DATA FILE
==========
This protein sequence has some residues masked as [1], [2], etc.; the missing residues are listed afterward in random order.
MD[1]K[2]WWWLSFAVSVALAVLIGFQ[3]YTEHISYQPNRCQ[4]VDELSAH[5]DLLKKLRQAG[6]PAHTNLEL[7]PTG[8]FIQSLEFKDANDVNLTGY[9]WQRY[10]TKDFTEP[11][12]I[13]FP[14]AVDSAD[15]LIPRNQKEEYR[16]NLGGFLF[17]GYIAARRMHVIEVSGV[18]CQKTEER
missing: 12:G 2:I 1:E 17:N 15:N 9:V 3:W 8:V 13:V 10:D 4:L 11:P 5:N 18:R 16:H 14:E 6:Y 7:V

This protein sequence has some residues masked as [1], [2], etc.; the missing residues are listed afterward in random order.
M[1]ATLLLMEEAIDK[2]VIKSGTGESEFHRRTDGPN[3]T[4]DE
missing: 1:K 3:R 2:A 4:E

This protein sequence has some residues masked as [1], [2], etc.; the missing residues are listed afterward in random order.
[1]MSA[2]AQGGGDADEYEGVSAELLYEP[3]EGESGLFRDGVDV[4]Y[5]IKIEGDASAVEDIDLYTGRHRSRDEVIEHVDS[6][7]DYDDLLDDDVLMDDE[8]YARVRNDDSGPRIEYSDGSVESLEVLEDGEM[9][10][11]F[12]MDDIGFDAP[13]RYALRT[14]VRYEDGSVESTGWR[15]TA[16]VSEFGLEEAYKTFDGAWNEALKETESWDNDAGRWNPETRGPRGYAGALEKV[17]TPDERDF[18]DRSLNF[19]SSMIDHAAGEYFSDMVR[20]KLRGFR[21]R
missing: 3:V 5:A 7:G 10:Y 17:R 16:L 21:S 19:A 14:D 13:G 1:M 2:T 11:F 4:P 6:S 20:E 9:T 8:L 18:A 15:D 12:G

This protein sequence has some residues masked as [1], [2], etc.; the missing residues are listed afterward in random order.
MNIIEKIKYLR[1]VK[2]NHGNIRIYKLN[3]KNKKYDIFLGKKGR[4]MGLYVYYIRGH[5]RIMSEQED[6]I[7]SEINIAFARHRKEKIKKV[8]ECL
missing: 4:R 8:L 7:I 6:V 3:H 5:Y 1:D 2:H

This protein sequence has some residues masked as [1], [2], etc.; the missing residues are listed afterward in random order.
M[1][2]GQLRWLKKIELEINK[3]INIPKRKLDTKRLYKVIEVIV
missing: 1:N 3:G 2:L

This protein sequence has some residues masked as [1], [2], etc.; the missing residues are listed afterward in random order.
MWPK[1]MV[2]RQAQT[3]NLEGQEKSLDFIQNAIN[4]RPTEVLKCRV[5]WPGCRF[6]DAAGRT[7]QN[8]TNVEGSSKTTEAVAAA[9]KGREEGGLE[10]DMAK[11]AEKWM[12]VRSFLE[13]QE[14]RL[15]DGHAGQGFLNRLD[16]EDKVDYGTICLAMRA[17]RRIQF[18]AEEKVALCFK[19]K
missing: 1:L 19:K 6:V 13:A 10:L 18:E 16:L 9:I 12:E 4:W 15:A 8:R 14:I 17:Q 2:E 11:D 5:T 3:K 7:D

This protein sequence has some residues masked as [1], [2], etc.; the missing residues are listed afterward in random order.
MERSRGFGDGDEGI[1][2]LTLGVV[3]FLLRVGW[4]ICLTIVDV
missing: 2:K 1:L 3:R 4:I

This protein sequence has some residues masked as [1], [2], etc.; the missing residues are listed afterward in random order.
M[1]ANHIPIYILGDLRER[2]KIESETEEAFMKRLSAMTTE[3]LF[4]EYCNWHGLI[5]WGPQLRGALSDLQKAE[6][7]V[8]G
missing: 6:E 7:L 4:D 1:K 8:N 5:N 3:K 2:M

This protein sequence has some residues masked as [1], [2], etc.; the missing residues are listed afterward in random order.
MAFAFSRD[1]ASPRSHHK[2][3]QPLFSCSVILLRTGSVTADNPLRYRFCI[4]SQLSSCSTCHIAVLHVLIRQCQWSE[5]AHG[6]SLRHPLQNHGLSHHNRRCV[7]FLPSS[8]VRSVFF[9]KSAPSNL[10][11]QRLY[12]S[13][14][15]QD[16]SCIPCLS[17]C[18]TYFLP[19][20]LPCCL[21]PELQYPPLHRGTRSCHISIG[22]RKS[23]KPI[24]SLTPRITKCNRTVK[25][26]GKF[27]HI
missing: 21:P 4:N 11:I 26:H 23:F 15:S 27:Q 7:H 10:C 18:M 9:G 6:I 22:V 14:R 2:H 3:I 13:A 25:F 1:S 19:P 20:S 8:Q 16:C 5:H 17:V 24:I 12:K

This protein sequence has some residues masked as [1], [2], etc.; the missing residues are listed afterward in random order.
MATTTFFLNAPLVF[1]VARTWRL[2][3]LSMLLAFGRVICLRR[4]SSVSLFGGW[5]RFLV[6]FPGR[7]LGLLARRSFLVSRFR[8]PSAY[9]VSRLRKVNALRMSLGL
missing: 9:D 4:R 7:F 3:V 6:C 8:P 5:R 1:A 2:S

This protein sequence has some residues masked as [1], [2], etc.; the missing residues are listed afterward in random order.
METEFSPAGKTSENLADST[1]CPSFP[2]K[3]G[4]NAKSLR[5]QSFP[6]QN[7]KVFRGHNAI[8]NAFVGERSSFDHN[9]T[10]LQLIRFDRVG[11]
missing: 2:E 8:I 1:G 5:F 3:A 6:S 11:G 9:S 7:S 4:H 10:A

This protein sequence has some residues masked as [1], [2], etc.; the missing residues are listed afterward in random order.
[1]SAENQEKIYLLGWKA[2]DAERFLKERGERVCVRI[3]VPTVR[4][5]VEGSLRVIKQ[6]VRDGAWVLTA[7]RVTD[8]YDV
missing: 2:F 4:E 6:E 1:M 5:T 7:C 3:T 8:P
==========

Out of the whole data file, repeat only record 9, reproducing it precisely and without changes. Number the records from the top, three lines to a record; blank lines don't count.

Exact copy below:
This protein sequence has some residues masked as [1], [2], etc.; the missing residues are listed afterward in random order.
MAFAFSRD[1]ASPRSHHK[2][3]QPLFSCSVILLRTGSVTADNPLRYRFCI[4]SQLSSCSTCHIAVLHVLIRQCQWSE[5]AHG[6]SLRHPLQNHGLSHHNRRCV[7]FLPSS[8]VRSVFF[9]KSAPSNL[10][11]QRLY[12]S[13][14][15]QD[16]SCIPCLS[17]C[18]TYFLP[19][20]LPCCL[21]PELQYPPLHRGTRSCHISIG[22]RKS[23]KPI[24]SLTPRITKCNRTVK[25][26]GKF[27]HI
missing: 21:P 4:N 11:I 26:H 23:F 15:S 27:Q 7:H 10:C 18:M 9:G 6:I 22:V 14:R 2:H 3:I 13:A 25:F 1:S 19:P 20:S 8:Q 16:C 5:H 17:V 24:I 12:K